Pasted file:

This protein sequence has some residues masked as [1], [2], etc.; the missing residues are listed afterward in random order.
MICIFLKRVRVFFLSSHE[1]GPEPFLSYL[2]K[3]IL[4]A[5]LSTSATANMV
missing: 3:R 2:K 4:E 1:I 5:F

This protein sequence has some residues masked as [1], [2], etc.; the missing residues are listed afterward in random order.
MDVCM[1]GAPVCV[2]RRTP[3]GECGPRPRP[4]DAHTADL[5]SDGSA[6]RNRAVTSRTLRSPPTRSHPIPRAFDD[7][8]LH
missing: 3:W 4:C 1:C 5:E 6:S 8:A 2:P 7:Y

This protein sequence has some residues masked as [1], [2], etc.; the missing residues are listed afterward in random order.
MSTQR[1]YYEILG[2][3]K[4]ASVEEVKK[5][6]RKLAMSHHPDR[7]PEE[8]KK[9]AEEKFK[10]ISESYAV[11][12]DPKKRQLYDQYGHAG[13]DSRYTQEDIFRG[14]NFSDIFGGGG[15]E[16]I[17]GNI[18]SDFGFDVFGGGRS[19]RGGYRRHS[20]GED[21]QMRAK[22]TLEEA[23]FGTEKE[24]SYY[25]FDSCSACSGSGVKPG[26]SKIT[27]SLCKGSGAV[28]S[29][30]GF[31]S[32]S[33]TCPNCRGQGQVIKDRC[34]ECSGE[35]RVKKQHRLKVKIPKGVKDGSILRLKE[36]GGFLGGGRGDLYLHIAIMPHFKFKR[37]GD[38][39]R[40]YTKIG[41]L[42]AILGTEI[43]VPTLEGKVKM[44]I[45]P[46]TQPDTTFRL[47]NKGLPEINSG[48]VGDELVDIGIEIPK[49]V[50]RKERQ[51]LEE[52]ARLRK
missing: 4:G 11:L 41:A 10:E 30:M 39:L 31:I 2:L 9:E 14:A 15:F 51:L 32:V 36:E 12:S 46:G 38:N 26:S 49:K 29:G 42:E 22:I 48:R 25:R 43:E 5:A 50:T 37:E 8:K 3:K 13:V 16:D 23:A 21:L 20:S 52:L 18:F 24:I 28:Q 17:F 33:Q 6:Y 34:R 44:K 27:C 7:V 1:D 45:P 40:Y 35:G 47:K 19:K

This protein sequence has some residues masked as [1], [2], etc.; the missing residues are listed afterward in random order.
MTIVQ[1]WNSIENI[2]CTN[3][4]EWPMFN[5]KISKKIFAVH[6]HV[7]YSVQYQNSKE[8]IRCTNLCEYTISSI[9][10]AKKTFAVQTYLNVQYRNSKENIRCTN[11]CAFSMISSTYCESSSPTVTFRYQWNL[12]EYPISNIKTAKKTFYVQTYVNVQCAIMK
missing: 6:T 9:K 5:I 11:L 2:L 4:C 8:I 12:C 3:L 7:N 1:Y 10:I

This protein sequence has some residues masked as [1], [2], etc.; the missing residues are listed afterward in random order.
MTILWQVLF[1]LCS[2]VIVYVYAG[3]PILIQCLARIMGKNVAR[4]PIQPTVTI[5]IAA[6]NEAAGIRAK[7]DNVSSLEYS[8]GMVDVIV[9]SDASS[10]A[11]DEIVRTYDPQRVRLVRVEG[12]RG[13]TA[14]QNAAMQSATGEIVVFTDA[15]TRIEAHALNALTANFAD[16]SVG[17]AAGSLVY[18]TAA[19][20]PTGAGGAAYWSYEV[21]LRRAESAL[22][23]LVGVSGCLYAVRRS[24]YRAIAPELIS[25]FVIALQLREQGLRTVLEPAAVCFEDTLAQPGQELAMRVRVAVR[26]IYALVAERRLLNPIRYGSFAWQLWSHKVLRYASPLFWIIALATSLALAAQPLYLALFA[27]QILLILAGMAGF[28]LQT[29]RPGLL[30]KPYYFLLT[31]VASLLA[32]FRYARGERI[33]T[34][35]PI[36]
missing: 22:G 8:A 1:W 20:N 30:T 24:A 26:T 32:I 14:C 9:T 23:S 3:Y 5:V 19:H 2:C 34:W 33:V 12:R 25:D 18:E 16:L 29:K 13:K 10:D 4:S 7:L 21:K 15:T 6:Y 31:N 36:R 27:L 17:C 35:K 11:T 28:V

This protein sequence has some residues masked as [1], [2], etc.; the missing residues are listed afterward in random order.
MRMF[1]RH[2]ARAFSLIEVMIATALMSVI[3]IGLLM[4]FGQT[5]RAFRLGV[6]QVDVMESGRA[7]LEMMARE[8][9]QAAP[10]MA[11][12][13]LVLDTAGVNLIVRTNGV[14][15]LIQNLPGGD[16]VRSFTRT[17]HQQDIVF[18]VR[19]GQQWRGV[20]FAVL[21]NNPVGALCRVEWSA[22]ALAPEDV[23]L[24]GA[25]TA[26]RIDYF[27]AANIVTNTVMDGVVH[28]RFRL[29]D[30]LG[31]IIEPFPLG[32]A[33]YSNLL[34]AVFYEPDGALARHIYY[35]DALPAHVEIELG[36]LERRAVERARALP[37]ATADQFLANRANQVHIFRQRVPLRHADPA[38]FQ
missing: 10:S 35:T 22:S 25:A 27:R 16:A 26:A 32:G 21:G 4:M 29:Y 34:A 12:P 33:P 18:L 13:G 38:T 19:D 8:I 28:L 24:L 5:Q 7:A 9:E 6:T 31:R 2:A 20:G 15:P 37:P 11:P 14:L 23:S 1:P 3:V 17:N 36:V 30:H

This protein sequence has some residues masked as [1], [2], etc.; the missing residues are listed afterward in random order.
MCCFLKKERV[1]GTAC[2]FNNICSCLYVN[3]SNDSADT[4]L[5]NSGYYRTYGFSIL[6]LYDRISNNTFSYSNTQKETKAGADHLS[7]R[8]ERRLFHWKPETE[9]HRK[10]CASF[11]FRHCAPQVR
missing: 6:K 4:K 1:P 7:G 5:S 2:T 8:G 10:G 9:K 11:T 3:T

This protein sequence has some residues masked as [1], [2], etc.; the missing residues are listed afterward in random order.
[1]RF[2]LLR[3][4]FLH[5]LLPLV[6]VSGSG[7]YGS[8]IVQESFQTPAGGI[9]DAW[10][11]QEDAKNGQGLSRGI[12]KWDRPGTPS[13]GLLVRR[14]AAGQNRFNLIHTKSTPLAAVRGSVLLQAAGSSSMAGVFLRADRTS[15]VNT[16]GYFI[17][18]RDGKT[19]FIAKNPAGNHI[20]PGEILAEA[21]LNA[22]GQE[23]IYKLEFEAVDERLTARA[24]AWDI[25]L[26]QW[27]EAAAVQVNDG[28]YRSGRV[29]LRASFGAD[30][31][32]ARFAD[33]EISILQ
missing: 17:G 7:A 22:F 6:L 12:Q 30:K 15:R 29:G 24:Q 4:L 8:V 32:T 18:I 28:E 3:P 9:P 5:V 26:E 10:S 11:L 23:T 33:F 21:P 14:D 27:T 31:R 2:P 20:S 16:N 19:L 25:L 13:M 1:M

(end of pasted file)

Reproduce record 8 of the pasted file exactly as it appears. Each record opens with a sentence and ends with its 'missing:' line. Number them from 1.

This protein sequence has some residues masked as [1], [2], etc.; the missing residues are listed afterward in random order.
[1]RF[2]LLR[3][4]FLH[5]LLPLV[6]VSGSG[7]YGS[8]IVQESFQTPAGGI[9]DAW[10][11]QEDAKNGQGLSRGI[12]KWDRPGTPS[13]GLLVRR[14]AAGQNRFNLIHTKSTPLAAVRGSVLLQAAGSSSMAGVFLRADRTS[15]VNT[16]GYFI[17][18]RDGKT[19]FIAKNPAGNHI[20]PGEILAEA[21]LNA[22]GQE[23]IYKLEFEAVDERLTARA[24]AWDI[25]L[26]QW[27]EAAAVQVNDG[28]YRSGRV[29]LRASFGAD[30][31][32]ARFAD[33]EISILQ
missing: 17:G 7:A 22:F 6:L 12:Q 30:K 15:R 29:G 24:Q 4:L 8:V 32:T 18:I 28:E 3:P 9:P 5:V 26:E 10:S 11:L 23:T 33:F 21:P 14:D 27:T 31:R 2:P 20:S 16:N 19:L 25:L 13:M 1:M